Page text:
Presentation on theme: "Enzymes A protein catalyst Enzymes are important proteins found in living things. An enzyme is a protein that changes the rate of a chemical reaction."— Presentation transcript:
Enzymes A protein catalyst Enzymes are important proteins found in living things. An enzyme is a protein that changes the rate of a chemical reaction. They speed metabolic reactions.
Nothing works without enzymes! How important are enzymes? – all chemical reactions in living organisms require enzymes to work building molecules – synthesis enzymes breaking down molecules – digestive enzymes – enzymes speed up reactions “catalysts” ++ enzyme We can ’ t live without enzymes!
Enzymes are proteins Each enzyme is the specific helper to a specific reaction – each enzyme needs to be the right shape for the job – enzymes are named for the reaction they help sucrase breaks down sucrose proteases breakdown proteins lipases breakdown lipids DNA polymerase builds DNA Oh, I get it! They end in -ase
Enzymes aren’t used up Enzymes are not changed by the reaction – used only temporarily – re-used again for the same reaction with other molecules – very little enzyme needed to help in many reactions enzyme substrateproduct active site
It’s shape that matters! Lock & Key model – shape of protein allows enzyme & substrate to fit – specific enzyme for each specific reaction
Enzyme vocabulary Enzyme – helper protein molecule Substrate – molecule that enzymes work on Products – what the enzyme helps produce from the reaction Active site – part of enzyme that substrate molecule fits into
The cellular environment affects enzyme activity Enzyme activity is influenced by – temperature Denaturation: process – salt concentration in which protein unravels – pH losing its shape & hence Some enzymes require function nonprotein cofactors ( usually minerals) – Some cofactors are organic molecules called coenzymes ( usually vitamins)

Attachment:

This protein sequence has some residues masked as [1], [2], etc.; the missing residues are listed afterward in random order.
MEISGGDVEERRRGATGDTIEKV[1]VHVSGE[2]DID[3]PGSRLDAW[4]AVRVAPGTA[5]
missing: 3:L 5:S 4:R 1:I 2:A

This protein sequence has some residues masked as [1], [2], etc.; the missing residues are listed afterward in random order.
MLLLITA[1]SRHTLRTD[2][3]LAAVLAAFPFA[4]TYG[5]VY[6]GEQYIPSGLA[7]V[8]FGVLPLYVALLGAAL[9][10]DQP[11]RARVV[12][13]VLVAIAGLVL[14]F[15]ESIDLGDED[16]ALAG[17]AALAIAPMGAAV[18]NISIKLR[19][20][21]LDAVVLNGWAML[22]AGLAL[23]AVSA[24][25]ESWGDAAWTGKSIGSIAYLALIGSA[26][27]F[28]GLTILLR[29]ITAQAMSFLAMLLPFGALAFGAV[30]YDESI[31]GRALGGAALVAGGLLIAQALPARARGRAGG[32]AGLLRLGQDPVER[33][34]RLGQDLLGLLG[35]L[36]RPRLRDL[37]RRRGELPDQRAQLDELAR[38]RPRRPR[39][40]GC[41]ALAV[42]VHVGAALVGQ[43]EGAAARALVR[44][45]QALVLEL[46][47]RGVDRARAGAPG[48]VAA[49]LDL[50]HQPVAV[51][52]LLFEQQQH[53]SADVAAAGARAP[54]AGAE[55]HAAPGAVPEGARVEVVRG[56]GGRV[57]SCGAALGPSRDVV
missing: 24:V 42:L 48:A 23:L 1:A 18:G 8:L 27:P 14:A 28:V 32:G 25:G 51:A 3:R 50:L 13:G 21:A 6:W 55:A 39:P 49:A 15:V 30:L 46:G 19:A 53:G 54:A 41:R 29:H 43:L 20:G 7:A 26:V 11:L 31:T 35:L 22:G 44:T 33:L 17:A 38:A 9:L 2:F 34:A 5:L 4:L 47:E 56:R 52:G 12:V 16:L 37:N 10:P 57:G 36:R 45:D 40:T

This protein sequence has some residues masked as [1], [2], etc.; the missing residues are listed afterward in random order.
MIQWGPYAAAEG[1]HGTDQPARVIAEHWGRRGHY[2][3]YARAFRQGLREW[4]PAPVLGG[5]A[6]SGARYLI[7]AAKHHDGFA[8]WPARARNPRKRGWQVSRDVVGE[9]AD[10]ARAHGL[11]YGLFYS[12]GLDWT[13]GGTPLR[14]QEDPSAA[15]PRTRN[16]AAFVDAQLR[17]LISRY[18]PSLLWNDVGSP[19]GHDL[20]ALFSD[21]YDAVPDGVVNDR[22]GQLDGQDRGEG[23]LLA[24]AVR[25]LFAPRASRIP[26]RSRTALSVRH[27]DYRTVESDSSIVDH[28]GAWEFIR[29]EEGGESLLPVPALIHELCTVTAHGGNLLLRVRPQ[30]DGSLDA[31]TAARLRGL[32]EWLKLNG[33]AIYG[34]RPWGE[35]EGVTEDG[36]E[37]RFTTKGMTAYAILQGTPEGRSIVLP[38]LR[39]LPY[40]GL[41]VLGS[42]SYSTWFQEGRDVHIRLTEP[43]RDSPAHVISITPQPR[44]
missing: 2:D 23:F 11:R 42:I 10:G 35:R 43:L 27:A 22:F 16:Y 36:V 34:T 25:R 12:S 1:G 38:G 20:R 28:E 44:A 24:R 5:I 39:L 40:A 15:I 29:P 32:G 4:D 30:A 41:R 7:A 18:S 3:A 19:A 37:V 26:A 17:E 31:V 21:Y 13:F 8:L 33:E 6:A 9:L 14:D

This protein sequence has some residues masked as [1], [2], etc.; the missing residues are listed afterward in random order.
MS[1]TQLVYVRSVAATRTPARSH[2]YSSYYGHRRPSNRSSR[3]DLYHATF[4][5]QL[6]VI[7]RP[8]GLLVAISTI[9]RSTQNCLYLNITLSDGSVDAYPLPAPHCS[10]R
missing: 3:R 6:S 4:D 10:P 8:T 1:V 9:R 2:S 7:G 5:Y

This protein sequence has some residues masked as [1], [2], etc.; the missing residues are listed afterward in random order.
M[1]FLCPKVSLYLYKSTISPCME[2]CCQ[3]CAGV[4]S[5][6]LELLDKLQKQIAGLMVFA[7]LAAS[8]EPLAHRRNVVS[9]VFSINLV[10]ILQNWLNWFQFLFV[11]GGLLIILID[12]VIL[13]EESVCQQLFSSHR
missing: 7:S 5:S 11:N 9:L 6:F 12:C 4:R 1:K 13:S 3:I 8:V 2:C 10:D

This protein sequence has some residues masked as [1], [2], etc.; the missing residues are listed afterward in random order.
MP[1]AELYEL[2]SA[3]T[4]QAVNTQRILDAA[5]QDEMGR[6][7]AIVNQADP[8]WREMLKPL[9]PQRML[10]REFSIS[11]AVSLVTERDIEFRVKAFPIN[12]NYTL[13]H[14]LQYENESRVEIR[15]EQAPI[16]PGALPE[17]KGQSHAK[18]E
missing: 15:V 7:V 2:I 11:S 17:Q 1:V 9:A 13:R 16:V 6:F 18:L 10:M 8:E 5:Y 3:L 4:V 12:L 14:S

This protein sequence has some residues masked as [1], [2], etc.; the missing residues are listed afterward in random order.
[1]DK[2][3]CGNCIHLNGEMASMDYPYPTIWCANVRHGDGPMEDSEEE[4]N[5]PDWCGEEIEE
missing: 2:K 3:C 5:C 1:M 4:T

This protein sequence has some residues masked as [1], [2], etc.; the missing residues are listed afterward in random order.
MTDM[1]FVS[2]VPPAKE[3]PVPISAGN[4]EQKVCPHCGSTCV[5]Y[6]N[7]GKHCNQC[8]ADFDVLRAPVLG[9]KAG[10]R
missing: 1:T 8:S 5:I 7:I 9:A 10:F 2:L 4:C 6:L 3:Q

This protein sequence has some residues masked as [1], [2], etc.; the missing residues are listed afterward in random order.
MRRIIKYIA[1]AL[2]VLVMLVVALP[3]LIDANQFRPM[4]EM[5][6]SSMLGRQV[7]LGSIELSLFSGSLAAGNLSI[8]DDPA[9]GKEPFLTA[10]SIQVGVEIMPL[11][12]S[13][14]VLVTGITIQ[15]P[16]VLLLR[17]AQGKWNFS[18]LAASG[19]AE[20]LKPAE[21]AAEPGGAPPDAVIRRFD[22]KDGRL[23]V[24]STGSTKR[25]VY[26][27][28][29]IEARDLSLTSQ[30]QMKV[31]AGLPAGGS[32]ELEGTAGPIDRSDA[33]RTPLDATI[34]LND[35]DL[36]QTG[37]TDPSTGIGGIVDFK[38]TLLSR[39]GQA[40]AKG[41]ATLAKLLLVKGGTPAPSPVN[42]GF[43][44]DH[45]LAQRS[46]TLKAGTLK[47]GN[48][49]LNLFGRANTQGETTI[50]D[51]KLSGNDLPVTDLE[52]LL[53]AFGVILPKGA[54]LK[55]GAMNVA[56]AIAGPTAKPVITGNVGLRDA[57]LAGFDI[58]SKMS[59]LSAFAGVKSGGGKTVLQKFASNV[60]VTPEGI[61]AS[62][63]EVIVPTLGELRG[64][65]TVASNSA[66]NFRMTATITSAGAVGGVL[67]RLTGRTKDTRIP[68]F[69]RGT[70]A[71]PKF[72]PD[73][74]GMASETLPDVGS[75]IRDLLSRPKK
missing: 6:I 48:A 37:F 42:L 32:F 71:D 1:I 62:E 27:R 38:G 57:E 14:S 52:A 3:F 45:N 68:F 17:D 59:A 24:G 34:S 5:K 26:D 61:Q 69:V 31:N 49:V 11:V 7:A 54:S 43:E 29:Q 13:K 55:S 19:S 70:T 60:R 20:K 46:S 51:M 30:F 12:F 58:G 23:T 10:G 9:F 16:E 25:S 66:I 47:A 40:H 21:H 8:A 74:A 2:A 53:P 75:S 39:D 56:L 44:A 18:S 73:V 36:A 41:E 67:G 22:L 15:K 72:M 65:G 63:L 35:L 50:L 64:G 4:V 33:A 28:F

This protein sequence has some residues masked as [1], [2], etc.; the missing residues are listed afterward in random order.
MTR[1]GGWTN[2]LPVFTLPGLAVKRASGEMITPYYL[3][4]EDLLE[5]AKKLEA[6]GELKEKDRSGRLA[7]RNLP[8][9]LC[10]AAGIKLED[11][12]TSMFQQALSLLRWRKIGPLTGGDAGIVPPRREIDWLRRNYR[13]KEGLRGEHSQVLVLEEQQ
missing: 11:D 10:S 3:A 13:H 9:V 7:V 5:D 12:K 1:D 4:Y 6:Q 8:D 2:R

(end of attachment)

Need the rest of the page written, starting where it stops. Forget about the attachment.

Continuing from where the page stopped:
What affects enzyme action Correct protein structure – correct order of amino acids – why? enzyme has to be right shape Temperature – why? enzyme has to be right shape pH (acids & bases) – why? enzyme has to be right shape
Order of amino acids Wrong order = wrong shape = can’t do its job! DNA chain of amino acids folded protein right shape! wrong shape!
Temperature Effect on rates of enzyme activity – Optimum temperature greatest number of collisions between enzyme & substrate human enzymes – 35°- 40°C (body temp = 37°C) – Raise temperature (boiling) denature protein = unfold = lose shape – Lower temperature T° molecules move slower fewer collisions between enzyme & substrate
37° Temperature temperature reaction rate What’s happening here?! human enzymes
Enzyme inhibitors block enzyme action Inhibitors interfere with enzymes – A competitive inhibitor takes the place of a substrate in the active site – A noncompetitive inhibitor alters an enzyme’s function by changing its shape Competitive inhibitor Noncompetitive inhibitor ENZYME INHIBITION NORMAL BINDING OF SUBSTRATE Substrate Active site Enzyme
Connection: Some pesticides and antibiotics inhibit enzymes Certain pesticides are toxic to insects because they inhibit key enzymes in the nervous system Many antibiotics inhibit enzymes that are essential to the survival of disease-causing bacteria – Penicillin inhibits an enzyme that bacteria use in making cell walls